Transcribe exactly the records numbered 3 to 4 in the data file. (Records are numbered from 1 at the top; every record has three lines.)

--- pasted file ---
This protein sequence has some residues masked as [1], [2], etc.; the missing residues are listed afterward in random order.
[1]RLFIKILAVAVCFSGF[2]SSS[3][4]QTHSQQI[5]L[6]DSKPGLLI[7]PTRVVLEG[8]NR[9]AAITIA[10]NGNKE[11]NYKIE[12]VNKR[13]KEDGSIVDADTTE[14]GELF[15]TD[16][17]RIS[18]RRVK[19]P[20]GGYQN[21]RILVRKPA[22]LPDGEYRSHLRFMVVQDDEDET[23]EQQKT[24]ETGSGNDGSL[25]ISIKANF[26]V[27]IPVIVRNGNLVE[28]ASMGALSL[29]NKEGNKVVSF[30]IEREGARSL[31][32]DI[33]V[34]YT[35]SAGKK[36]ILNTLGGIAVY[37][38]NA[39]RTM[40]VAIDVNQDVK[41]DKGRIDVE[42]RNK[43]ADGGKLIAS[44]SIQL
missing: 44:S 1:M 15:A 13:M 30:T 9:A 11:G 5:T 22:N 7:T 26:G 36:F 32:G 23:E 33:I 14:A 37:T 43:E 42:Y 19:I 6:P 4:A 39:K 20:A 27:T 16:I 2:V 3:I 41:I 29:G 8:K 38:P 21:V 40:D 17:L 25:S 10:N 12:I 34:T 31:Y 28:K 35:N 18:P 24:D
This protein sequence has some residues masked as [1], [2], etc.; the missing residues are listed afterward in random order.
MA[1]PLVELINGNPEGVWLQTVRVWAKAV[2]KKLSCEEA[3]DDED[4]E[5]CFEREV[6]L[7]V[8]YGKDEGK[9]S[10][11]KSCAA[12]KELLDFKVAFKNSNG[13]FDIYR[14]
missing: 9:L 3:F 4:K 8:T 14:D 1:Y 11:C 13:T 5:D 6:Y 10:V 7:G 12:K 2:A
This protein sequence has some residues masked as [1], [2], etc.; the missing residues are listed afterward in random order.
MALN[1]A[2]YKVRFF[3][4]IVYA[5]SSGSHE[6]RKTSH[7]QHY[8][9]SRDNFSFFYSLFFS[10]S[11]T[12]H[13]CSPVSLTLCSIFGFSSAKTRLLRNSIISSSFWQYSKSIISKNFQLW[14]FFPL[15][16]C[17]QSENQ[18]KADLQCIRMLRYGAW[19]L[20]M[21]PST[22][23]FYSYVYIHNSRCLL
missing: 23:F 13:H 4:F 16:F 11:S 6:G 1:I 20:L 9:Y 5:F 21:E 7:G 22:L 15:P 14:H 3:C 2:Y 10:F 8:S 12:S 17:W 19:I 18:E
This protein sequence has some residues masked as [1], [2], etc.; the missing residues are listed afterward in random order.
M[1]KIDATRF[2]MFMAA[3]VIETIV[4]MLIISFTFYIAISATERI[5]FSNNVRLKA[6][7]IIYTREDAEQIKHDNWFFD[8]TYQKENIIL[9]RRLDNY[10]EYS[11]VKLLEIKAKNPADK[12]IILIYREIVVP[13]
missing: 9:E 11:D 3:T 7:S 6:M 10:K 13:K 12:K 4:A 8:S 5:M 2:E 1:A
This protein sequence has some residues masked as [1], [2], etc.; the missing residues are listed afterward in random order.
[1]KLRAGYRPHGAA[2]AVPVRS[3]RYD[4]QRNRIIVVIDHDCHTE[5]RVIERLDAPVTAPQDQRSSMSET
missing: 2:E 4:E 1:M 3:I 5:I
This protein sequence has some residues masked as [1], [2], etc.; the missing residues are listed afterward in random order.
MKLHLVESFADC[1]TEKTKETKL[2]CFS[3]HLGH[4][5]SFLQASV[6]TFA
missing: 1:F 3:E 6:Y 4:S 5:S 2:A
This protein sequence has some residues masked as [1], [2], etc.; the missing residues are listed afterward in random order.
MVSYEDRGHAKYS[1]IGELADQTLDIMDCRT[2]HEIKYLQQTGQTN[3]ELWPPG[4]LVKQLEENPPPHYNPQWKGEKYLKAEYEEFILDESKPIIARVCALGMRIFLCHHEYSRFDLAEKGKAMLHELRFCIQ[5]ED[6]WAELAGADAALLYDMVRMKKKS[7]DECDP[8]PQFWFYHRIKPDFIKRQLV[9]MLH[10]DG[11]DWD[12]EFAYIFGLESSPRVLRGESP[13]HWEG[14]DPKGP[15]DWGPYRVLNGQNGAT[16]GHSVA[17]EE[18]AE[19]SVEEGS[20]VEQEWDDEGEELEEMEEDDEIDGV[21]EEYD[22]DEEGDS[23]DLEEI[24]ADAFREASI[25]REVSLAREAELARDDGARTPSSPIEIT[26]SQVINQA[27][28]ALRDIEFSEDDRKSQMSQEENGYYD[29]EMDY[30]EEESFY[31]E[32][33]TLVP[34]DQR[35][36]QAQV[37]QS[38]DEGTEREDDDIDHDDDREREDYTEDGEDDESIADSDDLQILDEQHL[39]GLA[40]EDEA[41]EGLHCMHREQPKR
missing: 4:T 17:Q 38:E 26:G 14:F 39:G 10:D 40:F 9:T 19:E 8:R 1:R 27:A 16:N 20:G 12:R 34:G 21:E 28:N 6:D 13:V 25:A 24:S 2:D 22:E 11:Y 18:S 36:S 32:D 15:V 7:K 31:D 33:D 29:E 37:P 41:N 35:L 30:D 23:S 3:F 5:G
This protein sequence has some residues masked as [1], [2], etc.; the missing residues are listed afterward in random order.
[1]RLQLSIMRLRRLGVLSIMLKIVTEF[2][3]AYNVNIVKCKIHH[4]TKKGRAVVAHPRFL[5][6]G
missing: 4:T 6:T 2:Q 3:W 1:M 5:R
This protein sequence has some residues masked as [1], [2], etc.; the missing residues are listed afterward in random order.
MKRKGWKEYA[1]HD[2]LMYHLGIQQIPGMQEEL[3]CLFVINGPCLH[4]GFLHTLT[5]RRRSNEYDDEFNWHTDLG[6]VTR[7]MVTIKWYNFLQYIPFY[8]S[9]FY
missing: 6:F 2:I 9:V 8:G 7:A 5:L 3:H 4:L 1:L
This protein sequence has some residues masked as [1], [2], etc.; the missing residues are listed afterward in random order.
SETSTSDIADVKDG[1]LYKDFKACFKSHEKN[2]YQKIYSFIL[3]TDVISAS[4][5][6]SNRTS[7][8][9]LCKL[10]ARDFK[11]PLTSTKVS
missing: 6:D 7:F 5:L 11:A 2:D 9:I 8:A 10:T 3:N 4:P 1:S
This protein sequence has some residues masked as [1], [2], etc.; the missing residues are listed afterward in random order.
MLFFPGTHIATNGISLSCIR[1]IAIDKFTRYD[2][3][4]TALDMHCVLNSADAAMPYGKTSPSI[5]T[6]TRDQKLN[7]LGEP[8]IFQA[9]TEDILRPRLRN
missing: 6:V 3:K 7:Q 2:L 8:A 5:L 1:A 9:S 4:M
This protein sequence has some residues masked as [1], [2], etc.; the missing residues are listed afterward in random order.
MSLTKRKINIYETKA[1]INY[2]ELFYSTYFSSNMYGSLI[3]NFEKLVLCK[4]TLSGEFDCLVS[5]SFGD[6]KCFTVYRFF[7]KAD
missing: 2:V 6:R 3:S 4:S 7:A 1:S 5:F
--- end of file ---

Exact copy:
This protein sequence has some residues masked as [1], [2], etc.; the missing residues are listed afterward in random order.
MALN[1]A[2]YKVRFF[3][4]IVYA[5]SSGSHE[6]RKTSH[7]QHY[8][9]SRDNFSFFYSLFFS[10]S[11]T[12]H[13]CSPVSLTLCSIFGFSSAKTRLLRNSIISSSFWQYSKSIISKNFQLW[14]FFPL[15][16]C[17]QSENQ[18]KADLQCIRMLRYGAW[19]L[20]M[21]PST[22][23]FYSYVYIHNSRCLL
missing: 23:F 13:H 4:F 16:F 11:S 6:G 1:I 20:L 9:Y 5:F 21:E 7:G 22:L 15:P 14:H 3:C 2:Y 10:F 8:S 12:S 17:W 19:I 18:E
This protein sequence has some residues masked as [1], [2], etc.; the missing residues are listed afterward in random order.
M[1]KIDATRF[2]MFMAA[3]VIETIV[4]MLIISFTFYIAISATERI[5]FSNNVRLKA[6][7]IIYTREDAEQIKHDNWFFD[8]TYQKENIIL[9]RRLDNY[10]EYS[11]VKLLEIKAKNPADK[12]IILIYREIVVP[13]
missing: 9:E 11:D 3:T 7:S 6:M 10:K 13:K 12:K 4:A 8:S 5:M 2:E 1:A